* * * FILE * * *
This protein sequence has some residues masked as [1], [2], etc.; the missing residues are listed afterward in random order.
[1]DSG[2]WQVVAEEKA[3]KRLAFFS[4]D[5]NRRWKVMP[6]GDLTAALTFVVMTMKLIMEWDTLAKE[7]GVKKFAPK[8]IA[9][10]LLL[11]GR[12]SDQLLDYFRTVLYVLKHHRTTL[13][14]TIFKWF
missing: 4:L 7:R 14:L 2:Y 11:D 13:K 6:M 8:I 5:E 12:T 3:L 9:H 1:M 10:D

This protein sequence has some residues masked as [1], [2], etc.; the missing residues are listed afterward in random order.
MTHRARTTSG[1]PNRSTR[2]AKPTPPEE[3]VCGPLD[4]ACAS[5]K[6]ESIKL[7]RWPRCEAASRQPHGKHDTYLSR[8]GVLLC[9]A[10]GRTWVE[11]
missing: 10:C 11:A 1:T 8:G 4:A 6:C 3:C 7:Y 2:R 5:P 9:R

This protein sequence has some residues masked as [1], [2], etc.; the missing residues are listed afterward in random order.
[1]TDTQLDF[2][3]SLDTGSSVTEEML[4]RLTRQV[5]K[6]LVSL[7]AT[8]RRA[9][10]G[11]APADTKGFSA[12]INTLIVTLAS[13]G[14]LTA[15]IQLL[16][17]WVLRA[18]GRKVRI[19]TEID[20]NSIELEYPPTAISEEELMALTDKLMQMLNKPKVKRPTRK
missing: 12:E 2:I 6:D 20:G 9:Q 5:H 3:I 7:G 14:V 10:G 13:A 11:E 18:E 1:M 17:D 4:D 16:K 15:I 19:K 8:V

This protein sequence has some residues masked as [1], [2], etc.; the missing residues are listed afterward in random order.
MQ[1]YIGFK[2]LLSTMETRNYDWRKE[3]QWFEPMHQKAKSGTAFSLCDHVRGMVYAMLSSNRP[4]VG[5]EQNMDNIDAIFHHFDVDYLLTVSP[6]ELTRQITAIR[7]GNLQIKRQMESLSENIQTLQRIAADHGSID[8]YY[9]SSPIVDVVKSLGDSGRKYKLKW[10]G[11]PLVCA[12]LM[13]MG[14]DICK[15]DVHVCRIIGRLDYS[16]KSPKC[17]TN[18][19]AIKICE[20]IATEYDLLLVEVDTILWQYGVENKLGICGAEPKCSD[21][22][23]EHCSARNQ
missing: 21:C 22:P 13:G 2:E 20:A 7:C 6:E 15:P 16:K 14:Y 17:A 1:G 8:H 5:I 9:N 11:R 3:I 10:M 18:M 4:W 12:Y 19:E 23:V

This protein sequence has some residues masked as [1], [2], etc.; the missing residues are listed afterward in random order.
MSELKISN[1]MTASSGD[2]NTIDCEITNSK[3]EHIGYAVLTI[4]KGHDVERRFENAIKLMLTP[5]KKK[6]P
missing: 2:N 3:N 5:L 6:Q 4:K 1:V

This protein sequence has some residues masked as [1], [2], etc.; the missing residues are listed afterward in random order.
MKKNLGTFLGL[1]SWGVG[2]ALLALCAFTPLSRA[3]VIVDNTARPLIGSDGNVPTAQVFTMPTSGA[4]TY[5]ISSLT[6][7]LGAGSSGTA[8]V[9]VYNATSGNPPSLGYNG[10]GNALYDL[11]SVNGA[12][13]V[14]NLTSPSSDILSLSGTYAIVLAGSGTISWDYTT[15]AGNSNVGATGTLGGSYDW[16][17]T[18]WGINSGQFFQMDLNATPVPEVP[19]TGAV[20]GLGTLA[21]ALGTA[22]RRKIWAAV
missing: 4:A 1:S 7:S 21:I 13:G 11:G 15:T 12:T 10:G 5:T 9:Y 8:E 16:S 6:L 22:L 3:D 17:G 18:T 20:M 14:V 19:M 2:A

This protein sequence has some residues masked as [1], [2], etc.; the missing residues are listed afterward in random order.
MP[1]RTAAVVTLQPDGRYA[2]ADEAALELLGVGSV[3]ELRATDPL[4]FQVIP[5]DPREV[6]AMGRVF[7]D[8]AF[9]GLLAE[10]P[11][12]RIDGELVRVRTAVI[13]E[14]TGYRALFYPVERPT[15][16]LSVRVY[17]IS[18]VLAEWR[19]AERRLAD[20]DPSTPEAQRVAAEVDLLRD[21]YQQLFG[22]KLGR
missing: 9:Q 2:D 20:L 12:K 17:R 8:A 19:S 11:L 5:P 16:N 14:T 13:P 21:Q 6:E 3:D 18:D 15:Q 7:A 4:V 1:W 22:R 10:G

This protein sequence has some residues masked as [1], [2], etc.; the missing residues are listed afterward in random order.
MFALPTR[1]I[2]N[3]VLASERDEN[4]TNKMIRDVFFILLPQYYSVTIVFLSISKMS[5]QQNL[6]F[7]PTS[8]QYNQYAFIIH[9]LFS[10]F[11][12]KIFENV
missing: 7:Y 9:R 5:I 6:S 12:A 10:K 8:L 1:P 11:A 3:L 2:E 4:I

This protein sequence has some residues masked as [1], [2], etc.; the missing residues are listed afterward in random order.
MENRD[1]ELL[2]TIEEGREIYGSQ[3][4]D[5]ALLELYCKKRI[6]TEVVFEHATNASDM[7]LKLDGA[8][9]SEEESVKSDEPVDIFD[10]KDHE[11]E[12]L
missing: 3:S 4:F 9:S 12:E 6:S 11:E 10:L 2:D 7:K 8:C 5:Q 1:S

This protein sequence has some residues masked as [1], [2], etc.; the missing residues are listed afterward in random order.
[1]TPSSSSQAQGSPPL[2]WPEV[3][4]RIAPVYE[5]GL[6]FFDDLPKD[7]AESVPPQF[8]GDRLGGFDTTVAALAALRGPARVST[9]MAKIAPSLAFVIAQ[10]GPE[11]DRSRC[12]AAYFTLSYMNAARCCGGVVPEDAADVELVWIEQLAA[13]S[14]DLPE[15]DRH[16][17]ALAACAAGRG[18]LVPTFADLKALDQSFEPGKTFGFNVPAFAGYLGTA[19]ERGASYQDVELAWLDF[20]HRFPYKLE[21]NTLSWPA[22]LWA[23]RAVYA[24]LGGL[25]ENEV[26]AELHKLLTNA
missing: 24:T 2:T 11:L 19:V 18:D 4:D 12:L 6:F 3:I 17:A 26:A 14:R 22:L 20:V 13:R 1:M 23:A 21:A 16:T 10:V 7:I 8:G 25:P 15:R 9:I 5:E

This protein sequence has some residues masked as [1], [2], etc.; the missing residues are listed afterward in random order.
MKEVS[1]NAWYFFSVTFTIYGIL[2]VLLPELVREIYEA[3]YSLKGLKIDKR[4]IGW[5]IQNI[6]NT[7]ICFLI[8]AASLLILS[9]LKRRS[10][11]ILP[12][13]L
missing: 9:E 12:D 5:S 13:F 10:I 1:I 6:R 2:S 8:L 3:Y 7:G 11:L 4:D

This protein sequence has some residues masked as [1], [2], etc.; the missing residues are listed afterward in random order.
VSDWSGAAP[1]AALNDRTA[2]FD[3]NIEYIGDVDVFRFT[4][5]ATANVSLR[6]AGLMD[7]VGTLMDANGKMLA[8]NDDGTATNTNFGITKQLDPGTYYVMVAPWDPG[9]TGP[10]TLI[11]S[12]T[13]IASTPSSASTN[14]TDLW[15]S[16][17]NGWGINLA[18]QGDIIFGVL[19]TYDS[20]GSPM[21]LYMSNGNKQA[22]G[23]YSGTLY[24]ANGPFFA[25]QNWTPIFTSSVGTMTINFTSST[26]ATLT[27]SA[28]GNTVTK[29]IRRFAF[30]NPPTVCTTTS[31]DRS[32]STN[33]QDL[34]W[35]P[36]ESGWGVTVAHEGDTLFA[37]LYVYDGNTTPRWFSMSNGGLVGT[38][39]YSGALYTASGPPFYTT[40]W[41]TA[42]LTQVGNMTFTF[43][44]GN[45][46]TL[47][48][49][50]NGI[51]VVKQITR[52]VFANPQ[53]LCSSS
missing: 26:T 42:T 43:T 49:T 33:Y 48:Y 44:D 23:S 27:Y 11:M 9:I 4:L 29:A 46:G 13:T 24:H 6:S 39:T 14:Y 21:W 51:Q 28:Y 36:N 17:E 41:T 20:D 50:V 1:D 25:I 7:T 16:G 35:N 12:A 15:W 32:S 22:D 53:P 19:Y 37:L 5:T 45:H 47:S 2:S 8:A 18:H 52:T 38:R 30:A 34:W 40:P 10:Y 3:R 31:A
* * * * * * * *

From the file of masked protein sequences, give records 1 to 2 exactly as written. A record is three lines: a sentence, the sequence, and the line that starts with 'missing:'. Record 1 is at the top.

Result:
This protein sequence has some residues masked as [1], [2], etc.; the missing residues are listed afterward in random order.
[1]DSG[2]WQVVAEEKA[3]KRLAFFS[4]D[5]NRRWKVMP[6]GDLTAALTFVVMTMKLIMEWDTLAKE[7]GVKKFAPK[8]IA[9][10]LLL[11]GR[12]SDQLLDYFRTVLYVLKHHRTTL[13][14]TIFKWF
missing: 4:L 7:R 14:L 2:Y 11:D 13:K 6:M 8:I 5:E 12:T 3:L 9:H 1:M 10:D

This protein sequence has some residues masked as [1], [2], etc.; the missing residues are listed afterward in random order.
MTHRARTTSG[1]PNRSTR[2]AKPTPPEE[3]VCGPLD[4]ACAS[5]K[6]ESIKL[7]RWPRCEAASRQPHGKHDTYLSR[8]GVLLC[9]A[10]GRTWVE[11]
missing: 10:C 11:A 1:T 8:G 4:A 6:C 3:C 7:Y 2:R 5:P 9:R